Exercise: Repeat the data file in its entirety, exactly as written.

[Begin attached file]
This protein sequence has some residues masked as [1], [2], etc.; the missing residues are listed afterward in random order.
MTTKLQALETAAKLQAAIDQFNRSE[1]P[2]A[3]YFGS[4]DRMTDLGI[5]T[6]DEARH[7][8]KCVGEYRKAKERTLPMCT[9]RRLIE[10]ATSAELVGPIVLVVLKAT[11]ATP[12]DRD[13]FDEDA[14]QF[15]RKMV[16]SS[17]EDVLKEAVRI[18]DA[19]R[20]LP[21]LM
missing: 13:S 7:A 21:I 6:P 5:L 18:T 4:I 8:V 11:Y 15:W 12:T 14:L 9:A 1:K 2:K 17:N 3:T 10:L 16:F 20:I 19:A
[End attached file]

This protein sequence has some residues masked as [1], [2], etc.; the missing residues are listed afterward in random order.
MTTKLQALETAAKLQAAIDQFNRSE[1]P[2]A[3]YFGS[4]DRMTDLGI[5]T[6]DEARH[7][8]KCVGEYRKAKERTLPMCT[9]RRLIE[10]ATSAELVGPIVLVVLKAT[11]ATP[12]DRD[13]FDEDA[14]QF[15]RKMV[16]SS[17]EDVLKEAVRI[18]DA[19]R[20]LP[21]LM
missing: 13:S 7:A 21:I 6:P 5:L 18:T 4:I 8:V 11:Y 15:W 12:T 14:L 9:A 1:K 2:K 17:N 3:T 10:L 16:F 20:I 19:A